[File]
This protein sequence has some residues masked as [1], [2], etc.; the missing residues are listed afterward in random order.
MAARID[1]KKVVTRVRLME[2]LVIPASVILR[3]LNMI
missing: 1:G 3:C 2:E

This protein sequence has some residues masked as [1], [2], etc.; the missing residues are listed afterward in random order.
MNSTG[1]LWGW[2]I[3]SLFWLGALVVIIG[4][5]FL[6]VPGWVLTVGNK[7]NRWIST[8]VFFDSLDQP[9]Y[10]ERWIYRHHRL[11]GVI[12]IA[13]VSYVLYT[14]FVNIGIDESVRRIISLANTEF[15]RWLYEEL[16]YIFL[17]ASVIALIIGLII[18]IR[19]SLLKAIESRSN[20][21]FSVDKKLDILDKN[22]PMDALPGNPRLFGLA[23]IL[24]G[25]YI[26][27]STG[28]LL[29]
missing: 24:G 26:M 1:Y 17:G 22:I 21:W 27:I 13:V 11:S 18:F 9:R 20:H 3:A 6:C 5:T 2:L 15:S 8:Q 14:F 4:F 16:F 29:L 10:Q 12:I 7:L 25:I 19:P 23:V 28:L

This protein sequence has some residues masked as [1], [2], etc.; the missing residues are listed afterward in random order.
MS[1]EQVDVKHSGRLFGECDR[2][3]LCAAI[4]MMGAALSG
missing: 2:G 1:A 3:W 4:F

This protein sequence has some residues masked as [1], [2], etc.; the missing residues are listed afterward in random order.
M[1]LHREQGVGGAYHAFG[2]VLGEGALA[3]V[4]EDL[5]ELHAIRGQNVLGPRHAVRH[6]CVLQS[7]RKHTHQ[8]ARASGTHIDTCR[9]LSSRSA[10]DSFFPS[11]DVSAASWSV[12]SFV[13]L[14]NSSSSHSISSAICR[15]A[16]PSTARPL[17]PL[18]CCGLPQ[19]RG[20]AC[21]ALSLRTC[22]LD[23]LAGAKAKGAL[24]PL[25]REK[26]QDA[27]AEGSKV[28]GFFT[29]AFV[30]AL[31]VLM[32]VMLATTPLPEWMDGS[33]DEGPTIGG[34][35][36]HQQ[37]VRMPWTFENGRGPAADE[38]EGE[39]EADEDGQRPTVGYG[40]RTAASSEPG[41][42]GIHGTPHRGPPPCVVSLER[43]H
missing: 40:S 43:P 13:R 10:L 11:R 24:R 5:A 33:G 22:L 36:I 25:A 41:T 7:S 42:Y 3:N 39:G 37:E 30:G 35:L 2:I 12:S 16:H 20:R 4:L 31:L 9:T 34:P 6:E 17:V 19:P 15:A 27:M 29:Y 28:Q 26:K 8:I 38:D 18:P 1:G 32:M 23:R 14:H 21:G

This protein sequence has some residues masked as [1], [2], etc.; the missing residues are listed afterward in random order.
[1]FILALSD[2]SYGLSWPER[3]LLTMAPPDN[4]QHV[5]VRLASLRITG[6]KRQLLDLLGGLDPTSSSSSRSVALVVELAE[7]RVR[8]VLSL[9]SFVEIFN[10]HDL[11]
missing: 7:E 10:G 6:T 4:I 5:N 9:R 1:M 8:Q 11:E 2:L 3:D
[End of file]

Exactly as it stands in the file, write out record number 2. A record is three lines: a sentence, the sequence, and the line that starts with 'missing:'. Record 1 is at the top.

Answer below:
This protein sequence has some residues masked as [1], [2], etc.; the missing residues are listed afterward in random order.
MNSTG[1]LWGW[2]I[3]SLFWLGALVVIIG[4][5]FL[6]VPGWVLTVGNK[7]NRWIST[8]VFFDSLDQP[9]Y[10]ERWIYRHHRL[11]GVI[12]IA[13]VSYVLYT[14]FVNIGIDESVRRIISLANTEF[15]RWLYEEL[16]YIFL[17]ASVIALIIGLII[18]IR[19]SLLKAIESRSN[20][21]FSVDKKLDILDKN[22]PMDALPGNPRLFGLA[23]IL[24]G[25]YI[26][27]STG[28]LL[29]
missing: 24:G 26:M 1:Y 17:G 22:I 21:W 27:I 13:V 11:S 18:F 9:R 20:H 3:A 6:C 5:T 2:L 15:S 8:Q 14:F 4:F 16:F 29:L 10:Q 12:I 7:L 25:I 19:P 23:V 28:L